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Musk tells Twitter advertisers: You're welcome back, but don't make demands

Meanwhile, available data suggests biggest spenders have largely stayed away from Twitter 2.0, er... X Corp

Updated Elon Musk took to the stage at an advertising conference yesterday to try to reassure attendees that Twitter was a safe place to serve ads, while also warning the biz won't bow to pressure from advertisers who want to dictate its behavior.

Speaking with Linda Yaccarino, chairman of global advertising and partnerships at NBCUniversal, Musk reportedly (there don't appear to be videos available of the talk at this point) said freedom of speech at Twitter was paramount, and the company was willing to lose money if it meant protecting that right.

"We're trying to achieve here a sensible middle ground, or we're trying to satisfy a range of things, which is how to ensure the public has their voice… but also that you're able to serve your brands and improve the perception of your brands, and your sales as well," Musk reportedly said. "But it is not cool to say what Twitter will do," the billionaire added.

Please come back, we swear we've changed …

The early days at Musk's Twitter were marked by an exodus of advertisers, who were responsible for some 90 percent of Twitter's revenue before Musk's October takeover. Multiple major advertising agencies urged their clients to pause Twitter ads in November of last year, citing concerns that the platform wouldn't be able to ensure brand safety amid the unbanning of far-right trolls and a spike in hate speech shortly after Twitter got its new owner.

Musk even opted to publicly call out some advertisers, asking if Apple hated "free speech in America" due to its advertising pause on the social media site, which has since ended. Twitter attempted to lure advertisers back in December with incentives like spend matching, but it's unclear how much of an effect that's had.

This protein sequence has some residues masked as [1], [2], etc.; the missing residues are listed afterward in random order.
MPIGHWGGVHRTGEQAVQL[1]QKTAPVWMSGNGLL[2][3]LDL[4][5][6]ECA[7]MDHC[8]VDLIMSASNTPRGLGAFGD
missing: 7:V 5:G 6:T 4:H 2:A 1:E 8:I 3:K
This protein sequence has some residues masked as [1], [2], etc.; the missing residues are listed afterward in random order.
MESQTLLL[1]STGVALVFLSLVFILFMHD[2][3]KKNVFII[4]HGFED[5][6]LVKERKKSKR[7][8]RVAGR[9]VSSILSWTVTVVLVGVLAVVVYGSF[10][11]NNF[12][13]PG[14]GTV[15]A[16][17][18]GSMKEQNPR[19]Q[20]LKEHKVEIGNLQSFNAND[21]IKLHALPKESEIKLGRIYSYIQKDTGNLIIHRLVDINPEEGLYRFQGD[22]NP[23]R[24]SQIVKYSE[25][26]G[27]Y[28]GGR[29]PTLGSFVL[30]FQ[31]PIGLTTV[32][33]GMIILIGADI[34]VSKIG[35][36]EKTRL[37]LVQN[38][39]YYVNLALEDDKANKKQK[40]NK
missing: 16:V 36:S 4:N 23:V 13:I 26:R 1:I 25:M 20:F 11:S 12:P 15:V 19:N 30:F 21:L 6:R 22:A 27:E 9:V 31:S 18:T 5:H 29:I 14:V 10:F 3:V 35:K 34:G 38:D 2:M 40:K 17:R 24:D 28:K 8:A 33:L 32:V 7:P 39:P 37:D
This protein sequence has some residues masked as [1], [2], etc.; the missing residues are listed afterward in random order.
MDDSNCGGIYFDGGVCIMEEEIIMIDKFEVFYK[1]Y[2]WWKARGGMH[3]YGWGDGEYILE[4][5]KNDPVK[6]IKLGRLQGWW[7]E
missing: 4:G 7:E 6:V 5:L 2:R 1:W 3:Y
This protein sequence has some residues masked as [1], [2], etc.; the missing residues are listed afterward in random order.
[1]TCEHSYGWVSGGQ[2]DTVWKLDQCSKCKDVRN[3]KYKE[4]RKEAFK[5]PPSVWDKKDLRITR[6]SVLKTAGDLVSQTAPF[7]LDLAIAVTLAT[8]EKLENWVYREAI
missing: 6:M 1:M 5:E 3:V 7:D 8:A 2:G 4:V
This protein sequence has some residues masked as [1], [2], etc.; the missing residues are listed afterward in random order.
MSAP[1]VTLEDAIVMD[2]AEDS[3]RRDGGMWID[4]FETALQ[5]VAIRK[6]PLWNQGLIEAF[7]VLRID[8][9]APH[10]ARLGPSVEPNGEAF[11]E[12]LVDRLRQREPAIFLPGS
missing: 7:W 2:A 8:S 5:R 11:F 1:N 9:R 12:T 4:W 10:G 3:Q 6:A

According to Musk's recent BBC interview, most of Twitter's advertisers have returned, though third-party data doesn't necessarily back that up: As of January Twitter's daily revenue was down by more than 40 percent, with much of that loss attributable to the departure of advertisers. Musk also claimed to the BBC that Twitter was at a break-even point, though without offering anything to suggest that's actually the case.

A look at Twitter's advertising spending as of February by Vox found that more than half of Twitter's top 1,000 advertisers have yet to return. Of Twitter's top 10 advertising partners, only six still serve ads through Twitter.

Citing data through the end of Q1, market intelligence firm Sensor Tower told The Wall Street Journal that 37 of the top 100 pre-Musk Twitter advertisers had left the platform and have yet to return. Of those top 100, 24 remaining had reduced their ad spending by some 80 percent since Musk took over.

… Just step around the hate speech

When pushed on Twitter's hate speech issues and content moderation concerns, Musk reiterated what he's been saying since shortly after buying Twitter: "Freedom of speech, but not freedom of reach."